I share your excitement - not least because I used to work with some of the team on envisat... evil bastards, working to become millionaris using this stuff to take over the world via the UN on the back of the scam known as AGW great scientists, thrilled for them.
    0 0
  20. As a side note, melt pools first appeared this year on North Pole Web Cam 1 on 6/19 about a week ahead of last year (6/25).
    0 0
  21. Heh... was just on my way here to post that map les. Also an article on it here.

    The map you included above seems to show that the really thick sea ice (5 to 10 meters) which used to cover a large portion of the Arctic ocean is essentially gone (just a few scattered dots of 5 meter ice) and most of the remainder is 3 meters or less. This doesn't seem radically different from past estimates so I suspect the PIOMAS volume values have been in the right ballpark.

    The article above also has an interesting ice thickness graphic for Antarctica.

    Looks like they are going to start their data record from January 2011. They launched in April 2010, but presumably they don't want to use data from the calibration and early validation period so 1/1/11 is a good start point. They've been validating the satellite readings against plane and ground measurements and have completed that through February. Will likely continue validation for several more months before releasing satellite results without extensive cross-checking.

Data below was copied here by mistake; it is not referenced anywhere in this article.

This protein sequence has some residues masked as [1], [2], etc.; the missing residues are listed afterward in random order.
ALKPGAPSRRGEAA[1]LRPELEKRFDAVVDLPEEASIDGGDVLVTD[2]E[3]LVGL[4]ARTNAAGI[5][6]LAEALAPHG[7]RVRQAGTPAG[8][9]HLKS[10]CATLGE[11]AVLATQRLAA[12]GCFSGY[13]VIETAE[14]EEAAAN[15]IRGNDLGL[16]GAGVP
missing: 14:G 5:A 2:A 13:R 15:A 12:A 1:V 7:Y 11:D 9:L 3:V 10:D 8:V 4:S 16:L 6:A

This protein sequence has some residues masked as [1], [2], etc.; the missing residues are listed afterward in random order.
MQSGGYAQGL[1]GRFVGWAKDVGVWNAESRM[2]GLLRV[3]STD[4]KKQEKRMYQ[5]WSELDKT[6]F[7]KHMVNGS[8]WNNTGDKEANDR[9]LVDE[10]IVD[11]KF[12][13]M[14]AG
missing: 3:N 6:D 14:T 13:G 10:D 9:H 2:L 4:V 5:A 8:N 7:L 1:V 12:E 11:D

0 0
  22. Nice graphic.

    The melt pool may not be significant as the sea ice extent is essential the same as last year.
    0 0
    Moderator Response: (DB) The volume is what matters; by melt season's end, 2007 will fall.
  23. Eric, extent isn't a particularly useful metric except for determining trends over a long time period. As DB notes, volume is the defining factor... though unfortunately much more difficult to measure.

    Extent = area / average concentration

    From this simple formula it is clear that extent is as much determined by how spread out the ice is as by the amount of ice surface... and it completely ignores how thick it is (and thus how much energy is required to melt)